Even the renewables industry recognizes the importance of natural gas. Rhone Resch, CEO of Solar Energy Industries Association, also agrees, saying earlier this year: “Natural gas and renewables complement each other very nicely.”

As for oil specifically, the last time we checked, the cars and trucks we see on the highways all across our state don’t run on windmills or solar panels. As Gov. Brown recently said: “We have 30 million vehicles in California. That’s a lot of oil. So I think we have room to supply our need even as we reduce oil consumption.”

CBD’s Kassie Siegel: “And actually, natural gas is not more climate friendly than coal … the studies that are being done now to actually measure methane emissions are finding shockingly high rates of methane.”

FACT: No, they aren’t. EPA’s latest Greenhouse Gas Inventory actually showed a dramatic decline in methane emissions from natural gas systems since 1990. Over that same period, natural gas production increased by nearly 40 percent.

And EPA’s estimates are still too high. The agency assumes that if a company is not required to utilize “green completions” or flaring, then companies are just venting methane into the air (absurd – and dangerous).  EPA also assumes that the flowback periods for green-completed wells are identical to wells that flare the gas, which means that EPA is calculating durations of emissions that are more than double what they actually are.

The International Energy Agency recently found that the United States was the only country in the world to reduce its carbon dioxide emissions (by 3.8 percent!), even while worldwide emissions went up by 1.4 percent.  How did we manage that?  As IEA put it:

“The decline in energy-related CO2 emissions in the United States in recent years has been one of the bright spots in the global picture. One of the key reasons has been the increased availability of natural gas, linked to the shale gas revolution.”

We couldn’t possibly have been the only country in the world to reduce greenhouse gas emissions, while significantly increasing natural gas production, if Ms. Siegel’s claims about methane were true.  Not for nothing, the studies Ms. Siegel is citing have been either categorically debunked or have explicit limitations that make an industry-wide extrapolation (which is what Ms. Siegel did) entirely inappropriate.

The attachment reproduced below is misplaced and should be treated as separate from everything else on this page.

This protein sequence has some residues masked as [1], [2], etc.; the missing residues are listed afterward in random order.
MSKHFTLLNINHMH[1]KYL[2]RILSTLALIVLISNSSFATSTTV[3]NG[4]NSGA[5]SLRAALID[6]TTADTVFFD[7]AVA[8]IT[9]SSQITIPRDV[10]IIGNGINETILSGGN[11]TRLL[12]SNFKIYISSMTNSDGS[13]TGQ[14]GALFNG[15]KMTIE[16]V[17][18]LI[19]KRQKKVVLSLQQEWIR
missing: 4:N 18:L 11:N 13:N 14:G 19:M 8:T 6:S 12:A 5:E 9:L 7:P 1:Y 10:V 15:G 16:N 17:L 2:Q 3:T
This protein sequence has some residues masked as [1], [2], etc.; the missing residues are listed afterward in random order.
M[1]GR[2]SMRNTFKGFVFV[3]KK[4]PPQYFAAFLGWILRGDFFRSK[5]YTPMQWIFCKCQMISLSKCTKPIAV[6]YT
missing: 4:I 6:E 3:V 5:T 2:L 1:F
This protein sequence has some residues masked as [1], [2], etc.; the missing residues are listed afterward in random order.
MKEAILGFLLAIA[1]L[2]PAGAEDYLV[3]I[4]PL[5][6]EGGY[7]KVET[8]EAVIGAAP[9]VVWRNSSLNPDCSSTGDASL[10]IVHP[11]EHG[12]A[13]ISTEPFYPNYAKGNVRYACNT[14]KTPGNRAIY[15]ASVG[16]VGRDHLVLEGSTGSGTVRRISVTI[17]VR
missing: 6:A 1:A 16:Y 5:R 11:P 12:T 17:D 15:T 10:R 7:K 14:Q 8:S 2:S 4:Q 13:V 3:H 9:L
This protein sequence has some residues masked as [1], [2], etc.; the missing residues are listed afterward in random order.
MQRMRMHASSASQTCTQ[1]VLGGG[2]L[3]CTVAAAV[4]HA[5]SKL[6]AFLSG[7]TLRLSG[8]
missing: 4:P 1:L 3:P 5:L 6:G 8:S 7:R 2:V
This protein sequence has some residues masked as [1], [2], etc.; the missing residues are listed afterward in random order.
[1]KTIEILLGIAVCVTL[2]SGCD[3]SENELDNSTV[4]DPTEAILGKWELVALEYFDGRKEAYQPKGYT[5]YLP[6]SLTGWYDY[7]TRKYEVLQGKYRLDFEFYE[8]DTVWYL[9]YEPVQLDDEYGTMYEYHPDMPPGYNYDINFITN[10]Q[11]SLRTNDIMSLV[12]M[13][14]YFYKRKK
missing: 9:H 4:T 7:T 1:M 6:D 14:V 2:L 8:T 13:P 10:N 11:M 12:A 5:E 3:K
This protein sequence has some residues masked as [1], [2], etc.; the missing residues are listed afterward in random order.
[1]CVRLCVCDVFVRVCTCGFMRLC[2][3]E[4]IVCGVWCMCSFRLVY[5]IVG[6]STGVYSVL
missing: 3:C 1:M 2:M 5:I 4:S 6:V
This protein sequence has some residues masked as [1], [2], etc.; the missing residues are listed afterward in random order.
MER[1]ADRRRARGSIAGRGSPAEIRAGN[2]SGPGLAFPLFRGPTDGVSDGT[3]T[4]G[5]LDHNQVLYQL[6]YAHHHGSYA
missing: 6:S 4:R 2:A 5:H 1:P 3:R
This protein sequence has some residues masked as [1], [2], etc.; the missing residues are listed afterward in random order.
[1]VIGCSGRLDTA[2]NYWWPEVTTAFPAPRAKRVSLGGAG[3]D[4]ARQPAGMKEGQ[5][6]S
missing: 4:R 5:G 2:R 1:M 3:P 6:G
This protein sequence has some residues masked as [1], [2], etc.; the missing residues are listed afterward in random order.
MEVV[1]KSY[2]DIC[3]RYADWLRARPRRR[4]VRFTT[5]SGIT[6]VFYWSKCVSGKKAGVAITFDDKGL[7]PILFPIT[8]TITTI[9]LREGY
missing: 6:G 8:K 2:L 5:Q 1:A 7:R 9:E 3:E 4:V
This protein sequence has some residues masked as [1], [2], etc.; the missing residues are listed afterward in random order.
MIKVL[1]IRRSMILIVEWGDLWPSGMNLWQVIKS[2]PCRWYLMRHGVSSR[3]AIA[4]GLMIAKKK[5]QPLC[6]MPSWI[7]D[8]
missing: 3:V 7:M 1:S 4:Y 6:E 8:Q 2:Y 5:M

CBD’s Kassie Siegel: “Here’s what our state regulators have proposed for California: that if an oil and gas company claims that the identity of the chemicals they’re using are a trade secret, then the state agency won’t even collect the information.”

FACT: Actually, the industry supports full disclosure. There are, of course, different ways to do that, and different states have different approaches. One of those options is the use of Frac Focus, which the Obama administration has praised as a tool that “provides transparency to the American people.” How that disclosure system ultimately works out will be determined as the state moves forward with updated regulations on hydraulic fracturing. But the bottom line is that Ms. Siegel’s characterization – and gross oversimplification – is not an accurate reflection of reality.

Science matters, and the science tells us overwhelmingly that hydraulic fracturing is safe. So what’s next for California?  As Dave pointed out in the debate, according to a recent L.A. Times poll, most Californians want hydraulic fracturing to continue in California (it’s been used here safely for decades, remember), and they want the process to be regulated. That’s what the industry wants, too. Only 30 percent of the people in the same survey said they want a complete ban on hydraulic fracturing. It’s well known (and, among those who actually care about science, well established) that this is a fundamentally safe technology that can be regulated to enhance that safety. This is in the best tradition of California: robust economic activity and strong environmental regulations coexisting.

Shale development in our state could create millions of much-needed jobs, grow the economy, clean our air and lower greenhouse gas emissions. That’s the path forward that a clear majority of Californians want, and its viability is supported by the weight of scientific and regulatory consensus.